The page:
Britain's longest queue snakes through London as Britons say goodbye to their Queen

People queue next to the Tate Modern while making their way to Westminster Palace to pay respects to the late Queen Elizabeth II on Sept 15, 2022. PHOTO: AFP
People queue on the South Bank to pay respects to the late Queen Elizabeth II on Sept 15, 2022. PHOTO: REUTERS

LONDON - In the oldest part of Parliament, Queen Elizabeth II's coffin lies guarded by iconic "Beefeaters" and other members of Britain's military elite – the silence in cavernous Westminster Hall broken only by the sound of metal and boot on stone when the watch changes at 20-minute intervals.

On either side, people in T-shirts and jeans, or work suits, or shorts and sandals, babies in prams and adults in wheelchairs, move slowly past the catafalque. There's bowing and quiet tears as they offer their respects.

The death of the country's longest-serving monarch has been followed by days of backward-looking pageantry mixed with soul-searching about the future, as Britain confronts an economic crisis and uncertainty about its place in the world after Brexit.

But in what might be London's biggest ever queue, which on Thursday snaked almost 6.4km out of Westminster and along the bank of the Thames river, there is a more optimistic narrative.

There are hundreds of thousands of people from all walks of life, prepared to queue for hours ‒ many overnight ‒ for a glimpse of the late Queen lying-in-state.

They gather in groups of two or three, stop-starting and sometimes even power-walking as gaps appear, and there are moments of excitement when marshals hand out bright pink wristbands that signify the goal is getting nearer.

The ad hoc ritual was "one of the most moving parts of the week", the Archbishop of Canterbury, Justin Welby, said in a televised BBC interview at the scene.

Long course

The government laid out a route of about 16km, including zig-zags, to accommodate queuers over four days, before the Westminster Hall is closed to the public hours before the state funeral on Monday.

Those joining the line since it opened on Wednesday were not put off by warnings, yet to materialise, that they may have to wait up to 30 hours.

"We're British, so of course we know how to queue," said Ms Shermaine, who travelled up from Dorset in south-west England. She and her friend Amanda, who also asked not to give her surname, commented on how cheerful the mood was.

Others spoke of a great coming together, a feeling of unity and a collective experience that was uplifting even at a time of national loss.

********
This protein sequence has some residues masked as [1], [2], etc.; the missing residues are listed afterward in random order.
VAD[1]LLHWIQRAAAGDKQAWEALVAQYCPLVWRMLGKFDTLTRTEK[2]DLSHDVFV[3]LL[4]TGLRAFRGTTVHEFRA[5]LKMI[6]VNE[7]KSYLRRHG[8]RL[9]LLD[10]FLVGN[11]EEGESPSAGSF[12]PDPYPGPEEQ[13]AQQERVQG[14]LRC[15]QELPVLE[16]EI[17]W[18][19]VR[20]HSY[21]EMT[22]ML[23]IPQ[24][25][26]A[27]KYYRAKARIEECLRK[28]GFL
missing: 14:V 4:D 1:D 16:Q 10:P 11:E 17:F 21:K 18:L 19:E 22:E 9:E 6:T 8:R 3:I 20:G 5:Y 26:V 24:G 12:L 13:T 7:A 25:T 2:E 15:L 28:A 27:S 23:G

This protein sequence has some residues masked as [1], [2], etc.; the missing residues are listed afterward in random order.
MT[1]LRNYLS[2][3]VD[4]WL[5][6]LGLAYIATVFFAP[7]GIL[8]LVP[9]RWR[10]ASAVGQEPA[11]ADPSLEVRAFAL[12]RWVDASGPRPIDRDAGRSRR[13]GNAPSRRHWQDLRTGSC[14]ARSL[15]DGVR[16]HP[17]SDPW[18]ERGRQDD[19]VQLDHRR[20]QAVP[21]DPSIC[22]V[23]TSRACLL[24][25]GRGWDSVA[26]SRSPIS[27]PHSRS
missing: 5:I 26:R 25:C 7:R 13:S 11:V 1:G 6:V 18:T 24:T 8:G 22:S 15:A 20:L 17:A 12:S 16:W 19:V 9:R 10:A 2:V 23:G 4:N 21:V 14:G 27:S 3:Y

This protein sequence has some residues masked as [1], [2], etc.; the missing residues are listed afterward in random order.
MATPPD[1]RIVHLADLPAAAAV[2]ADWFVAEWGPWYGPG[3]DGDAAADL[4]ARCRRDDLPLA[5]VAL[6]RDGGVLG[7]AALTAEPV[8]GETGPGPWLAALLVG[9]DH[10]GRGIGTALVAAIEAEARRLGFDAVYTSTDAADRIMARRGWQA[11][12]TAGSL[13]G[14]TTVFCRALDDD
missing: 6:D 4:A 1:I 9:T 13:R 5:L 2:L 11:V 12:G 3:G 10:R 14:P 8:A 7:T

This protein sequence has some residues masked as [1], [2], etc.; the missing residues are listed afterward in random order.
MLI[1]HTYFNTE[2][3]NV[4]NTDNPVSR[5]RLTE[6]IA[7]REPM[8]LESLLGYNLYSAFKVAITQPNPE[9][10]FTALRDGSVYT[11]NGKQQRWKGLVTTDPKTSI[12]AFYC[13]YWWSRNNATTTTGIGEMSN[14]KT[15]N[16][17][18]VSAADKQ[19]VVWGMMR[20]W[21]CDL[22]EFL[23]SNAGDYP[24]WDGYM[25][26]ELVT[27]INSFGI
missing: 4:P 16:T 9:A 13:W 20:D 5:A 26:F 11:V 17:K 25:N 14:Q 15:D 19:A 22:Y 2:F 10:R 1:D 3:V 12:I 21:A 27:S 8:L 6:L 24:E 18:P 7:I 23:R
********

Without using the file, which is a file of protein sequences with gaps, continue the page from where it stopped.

On social media, the queue has become known as the "other Elizabeth Line", a play on the name of the cross-London train line that opened just months ago.

People standing in the queue in Victoria Tower Gardens as they wait in line to pay their respects to the late Queen Elizabeth II on Sept 15, 2022. PHOTO: AFP

That Britons love queueing is something of a cliche, but various studies have shown that people take etiquette seriously.

One by University College of London professor Adrian Furnham found that British queuers see skipping the line as the ultimate faux pas, and that spacing less than 15cm can cause anxiety.

On the South Bank, still hours from the final destination, people hold each other's places in line when someone has to go to the bathroom or supermarket. Small talk is another unwritten rule – there's a tacit understanding that attempts to make conversation should be reciprocated.

Help needed

It is still a massive operation to keep things running smoothly, with 1,000 volunteers, stewards, marshals and police officers on hand at any one time. More than 500 portaloos have been set up, and there is a large screen showing videos of the Queen to stave off boredom.

"I did this 20 years ago for the Queen Mother, it wasn't as organised as this," said Ms Jane Schofield, 59, a former member of the Royal Navy who travelled from Yorkshire, northern England. Despite there being fewer people in 2002 – about 200,000 – the queue was less organised and took longer, she said.

Entering Westminster Hall, the atmosphere instantly reverts to the formal. Some people curtsied at the coffin, which is draped with the Royal Standard and has the Imperial State Crown, the Orb and the Sceptre on it. A mother carrying a baby in a sling wiped her tears from its head as she left.

On Monday, the four-day lying in state comes to an end and world leaders will gather at 11am local time for Queen Elizabeth's funeral.

For Britain's new king and new prime minister, that will inevitably mark a return to the question marks hanging over Britain, that a long queue and the hundreds of thousands in it had briefly pushed aside. BLOOMBERG

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